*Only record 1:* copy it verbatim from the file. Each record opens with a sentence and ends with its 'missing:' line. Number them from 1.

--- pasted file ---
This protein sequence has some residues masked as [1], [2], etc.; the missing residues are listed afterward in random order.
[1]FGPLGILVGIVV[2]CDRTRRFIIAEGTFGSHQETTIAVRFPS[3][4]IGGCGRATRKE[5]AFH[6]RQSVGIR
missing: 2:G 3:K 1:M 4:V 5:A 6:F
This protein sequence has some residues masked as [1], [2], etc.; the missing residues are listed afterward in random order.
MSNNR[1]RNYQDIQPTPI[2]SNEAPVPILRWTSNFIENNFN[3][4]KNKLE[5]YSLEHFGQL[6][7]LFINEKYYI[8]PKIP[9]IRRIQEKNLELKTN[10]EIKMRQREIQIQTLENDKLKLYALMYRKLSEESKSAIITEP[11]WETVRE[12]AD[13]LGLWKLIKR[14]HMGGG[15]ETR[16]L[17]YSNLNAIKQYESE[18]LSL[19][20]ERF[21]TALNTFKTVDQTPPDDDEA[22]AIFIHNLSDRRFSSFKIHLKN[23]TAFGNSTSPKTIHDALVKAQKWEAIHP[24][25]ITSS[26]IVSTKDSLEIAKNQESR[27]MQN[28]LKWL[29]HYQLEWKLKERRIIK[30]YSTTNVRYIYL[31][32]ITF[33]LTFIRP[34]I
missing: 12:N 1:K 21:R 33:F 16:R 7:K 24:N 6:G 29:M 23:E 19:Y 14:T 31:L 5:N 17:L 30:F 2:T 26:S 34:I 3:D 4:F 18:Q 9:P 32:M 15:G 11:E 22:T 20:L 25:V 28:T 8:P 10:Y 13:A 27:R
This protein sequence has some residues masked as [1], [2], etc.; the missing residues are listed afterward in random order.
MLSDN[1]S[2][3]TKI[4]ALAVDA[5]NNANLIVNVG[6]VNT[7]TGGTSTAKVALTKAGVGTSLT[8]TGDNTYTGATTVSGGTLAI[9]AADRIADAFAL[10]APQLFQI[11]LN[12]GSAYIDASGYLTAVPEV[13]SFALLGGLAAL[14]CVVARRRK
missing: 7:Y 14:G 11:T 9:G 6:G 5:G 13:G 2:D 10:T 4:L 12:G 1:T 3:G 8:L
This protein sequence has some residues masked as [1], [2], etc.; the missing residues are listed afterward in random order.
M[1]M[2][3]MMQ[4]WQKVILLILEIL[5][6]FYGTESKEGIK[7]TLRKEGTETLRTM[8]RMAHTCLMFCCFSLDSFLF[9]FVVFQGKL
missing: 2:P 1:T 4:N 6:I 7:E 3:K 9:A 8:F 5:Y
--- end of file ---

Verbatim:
This protein sequence has some residues masked as [1], [2], etc.; the missing residues are listed afterward in random order.
[1]FGPLGILVGIVV[2]CDRTRRFIIAEGTFGSHQETTIAVRFPS[3][4]IGGCGRATRKE[5]AFH[6]RQSVGIR
missing: 2:G 3:K 1:M 4:V 5:A 6:F